I have a random variable $M>1$ whose variance and expected value I know (as well as any other moments). So for example, $\text{var}(M) = c$ and $\mathrm{E}(M) = d$. I was wondering whether there was a way to provide a bound (either lower or upper -- both would be useful) on $\text{var}(\frac{1}{M})$?

The simplest bound I have (just from the definition of variance) is,

$\text{var}(\frac{1}{M}) \leq \mathrm{E}(\frac{1}{M^2})$.

However this isn't all that useful to me since I can't calculate the RHS. I have tried as a next step using Jensen's inequality, but that also doesn't seem to help because my next step:

$\mathrm{E}(\frac{1}{M^2}) \geq \frac{1}{\mathrm{E} (M^2)}$,

so I get two oppositely signed inequalities! Therefore I can't seem to conclude anything useful.

I'm guessing there is an inequality like Jensen's, but for variances (or higher central moments) but I can't seem to find one.

Does anyone know how I can estimate bounds here?

Edit: suppose I also know that the random variable has only has support for $M>>1$.

  • $\begingroup$ You need to ensure $\hat{M}$ does not get close to 0. Else, $E[1/\hat{M}]$ can be infinite, as can the variance, or they may not even exist. A trivial example is when $\hat{M}=0$ with prob 1. So then with prob 1 $1/\hat{M}$ does not even exist. Or if $\hat{M}$ is uniform over $[-1,1]$, so then $1/\hat{M}$ exists with prob 1, but $E[1/\hat{M}]$ does not exist. $\endgroup$ – Michael Dec 22 '16 at 0:04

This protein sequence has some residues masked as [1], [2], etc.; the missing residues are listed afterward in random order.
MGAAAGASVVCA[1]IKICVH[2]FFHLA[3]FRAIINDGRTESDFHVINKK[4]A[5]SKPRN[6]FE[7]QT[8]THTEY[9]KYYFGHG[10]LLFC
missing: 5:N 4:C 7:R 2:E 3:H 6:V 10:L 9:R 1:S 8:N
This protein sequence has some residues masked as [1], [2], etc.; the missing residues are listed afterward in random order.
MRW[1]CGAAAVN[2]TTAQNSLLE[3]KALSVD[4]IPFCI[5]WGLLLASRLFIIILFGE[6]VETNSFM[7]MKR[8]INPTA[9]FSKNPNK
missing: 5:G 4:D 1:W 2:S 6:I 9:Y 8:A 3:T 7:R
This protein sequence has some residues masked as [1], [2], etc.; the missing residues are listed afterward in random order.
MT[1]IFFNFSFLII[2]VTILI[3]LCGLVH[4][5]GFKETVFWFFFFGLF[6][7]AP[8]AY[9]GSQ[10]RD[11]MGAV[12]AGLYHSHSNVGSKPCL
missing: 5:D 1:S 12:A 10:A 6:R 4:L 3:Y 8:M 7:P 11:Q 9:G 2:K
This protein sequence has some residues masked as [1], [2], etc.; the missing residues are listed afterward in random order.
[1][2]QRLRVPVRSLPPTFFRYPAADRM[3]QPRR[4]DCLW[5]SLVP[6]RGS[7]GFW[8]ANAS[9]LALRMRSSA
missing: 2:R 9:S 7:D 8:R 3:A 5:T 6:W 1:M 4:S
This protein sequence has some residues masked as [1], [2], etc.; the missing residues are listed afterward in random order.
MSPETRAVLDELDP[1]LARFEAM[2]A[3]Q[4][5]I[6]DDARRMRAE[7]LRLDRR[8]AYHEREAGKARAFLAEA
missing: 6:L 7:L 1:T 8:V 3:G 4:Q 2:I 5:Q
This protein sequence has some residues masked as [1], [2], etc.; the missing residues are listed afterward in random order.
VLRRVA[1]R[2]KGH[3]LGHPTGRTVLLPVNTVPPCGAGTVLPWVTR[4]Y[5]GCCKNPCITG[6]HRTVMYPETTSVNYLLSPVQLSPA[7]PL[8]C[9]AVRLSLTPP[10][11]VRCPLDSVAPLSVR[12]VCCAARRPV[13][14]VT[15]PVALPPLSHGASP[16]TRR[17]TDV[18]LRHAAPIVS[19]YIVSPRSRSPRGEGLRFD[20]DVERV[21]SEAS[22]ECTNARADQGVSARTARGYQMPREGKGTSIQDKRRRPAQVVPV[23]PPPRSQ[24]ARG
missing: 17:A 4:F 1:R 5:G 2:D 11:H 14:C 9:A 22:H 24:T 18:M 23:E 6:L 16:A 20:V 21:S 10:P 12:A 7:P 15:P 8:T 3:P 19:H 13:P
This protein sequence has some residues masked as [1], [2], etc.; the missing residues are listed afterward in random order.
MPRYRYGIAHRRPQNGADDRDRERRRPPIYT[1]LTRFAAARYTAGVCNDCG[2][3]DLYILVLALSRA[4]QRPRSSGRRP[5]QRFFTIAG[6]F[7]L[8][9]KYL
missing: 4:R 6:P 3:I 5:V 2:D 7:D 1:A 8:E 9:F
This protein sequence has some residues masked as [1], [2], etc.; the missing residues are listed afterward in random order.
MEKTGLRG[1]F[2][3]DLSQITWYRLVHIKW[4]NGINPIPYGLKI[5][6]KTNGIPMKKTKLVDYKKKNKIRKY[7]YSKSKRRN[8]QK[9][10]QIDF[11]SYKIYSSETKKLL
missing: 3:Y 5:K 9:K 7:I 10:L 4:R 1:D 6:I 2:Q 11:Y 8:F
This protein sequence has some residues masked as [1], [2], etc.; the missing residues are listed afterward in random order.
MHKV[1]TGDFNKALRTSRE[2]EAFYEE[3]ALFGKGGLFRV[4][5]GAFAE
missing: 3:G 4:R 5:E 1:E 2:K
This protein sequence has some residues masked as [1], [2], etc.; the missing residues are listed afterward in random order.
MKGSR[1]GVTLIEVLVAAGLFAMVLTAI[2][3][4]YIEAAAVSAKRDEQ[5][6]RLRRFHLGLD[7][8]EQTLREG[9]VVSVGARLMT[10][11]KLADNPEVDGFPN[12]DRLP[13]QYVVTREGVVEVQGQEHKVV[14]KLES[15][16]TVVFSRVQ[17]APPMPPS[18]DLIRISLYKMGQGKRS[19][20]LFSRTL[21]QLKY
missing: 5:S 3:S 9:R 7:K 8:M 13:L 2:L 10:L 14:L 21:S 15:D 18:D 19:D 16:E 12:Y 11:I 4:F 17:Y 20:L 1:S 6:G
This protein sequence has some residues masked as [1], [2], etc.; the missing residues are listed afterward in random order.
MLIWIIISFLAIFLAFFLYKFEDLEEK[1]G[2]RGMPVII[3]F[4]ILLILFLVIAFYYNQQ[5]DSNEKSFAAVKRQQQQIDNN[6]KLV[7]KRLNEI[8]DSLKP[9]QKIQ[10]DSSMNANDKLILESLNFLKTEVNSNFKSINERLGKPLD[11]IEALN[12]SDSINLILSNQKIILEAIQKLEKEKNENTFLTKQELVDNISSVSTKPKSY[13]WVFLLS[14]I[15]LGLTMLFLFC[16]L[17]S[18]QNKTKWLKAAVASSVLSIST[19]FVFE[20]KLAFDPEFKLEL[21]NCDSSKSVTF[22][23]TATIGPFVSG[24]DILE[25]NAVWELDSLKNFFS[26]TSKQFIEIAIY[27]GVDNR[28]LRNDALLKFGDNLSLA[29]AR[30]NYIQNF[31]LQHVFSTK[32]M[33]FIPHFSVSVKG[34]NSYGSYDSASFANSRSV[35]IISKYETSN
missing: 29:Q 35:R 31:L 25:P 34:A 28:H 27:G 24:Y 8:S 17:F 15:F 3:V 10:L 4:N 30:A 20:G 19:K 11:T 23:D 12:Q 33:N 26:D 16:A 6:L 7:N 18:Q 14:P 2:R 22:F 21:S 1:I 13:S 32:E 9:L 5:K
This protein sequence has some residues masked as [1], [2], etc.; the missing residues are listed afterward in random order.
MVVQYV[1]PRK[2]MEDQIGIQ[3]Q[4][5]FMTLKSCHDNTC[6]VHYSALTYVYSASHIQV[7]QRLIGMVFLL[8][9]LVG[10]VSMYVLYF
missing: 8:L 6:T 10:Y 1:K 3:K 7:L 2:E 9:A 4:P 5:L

• $\begingroup$ To make the problem more meaningful, add the condition that the expected value and the variance of the estimator are both required to exist (as finite quantities). $\endgroup$ – Mark Fischler Dec 22 '16 at 0:18
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    $\begingroup$ @MarkFischler : The problem is not that the estimator $\hat{M}$ moments exist. We can have $\hat{M} \in [-1,1]$ always, so all moments exist and are bounded by 1 in magnitude, but $Var(1/\hat{M})$ can be an arbitrarily large real number, and can even be $\infty$. $\endgroup$ – Michael Dec 22 '16 at 0:25
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    $\begingroup$ If you know that $M \ge k \gt 0$ then you can conclude that $\text{var}(\frac{1}{M}) \le \frac{1}{4k^2}$ $\endgroup$ – Henry Dec 22 '16 at 1:01
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    $\begingroup$ Even simpler (for $M\geq k$) is $Var(1/M) = E[1/M^2]-E[1/M]^2 \leq 1/k^2 - 1/E[M]^2$, which is better than Henry's bound when $E[M] < 2k/\sqrt{3}$. $\endgroup$ – Michael Dec 22 '16 at 1:43

Suppose that $X \geq k$ and that $E[X]=m$ for some given real numbers $m, k$ such that $m\geq k>0$. We want to bound $Var(1/X)$. We know by Jensen’s inequality that $1/m \leq E[1/X] \leq 1/k$. Thus:

\begin{align} Var(1/X) &= E\left[\frac{1}{X^2}\right] - E\left[\frac{1}{X}\right]^2\\ &\leq E\left[\frac{1}{X}\frac{1}{k}\right] - E\left[\frac{1}{X}\right]^2 \\ &= E\left[\frac{1}{X}\right]\frac{1}{k} - E\left[\frac{1}{X}\right]^2 \\ &\overset{(a)}{\leq} \max_{c \in [1/m, 1/k]} \left[\frac{c}{k} - c^2\right] \\ &= \left\{ \begin{array}{ll} \frac{1}{4k^2} &\mbox{ if $m \geq 2k$} \\ \frac{1}{mk} - \frac{1}{m^2}& \mbox{ if $m \in [k, 2k]$} \end{array} \right. \end{align} where (a) is justified because $E[1/X] \in [1/m, 1/k]$. Notice that this bound is identical to Henry’s bound when $m \geq 2k$, but is better when $m \in [k, 2k)$.

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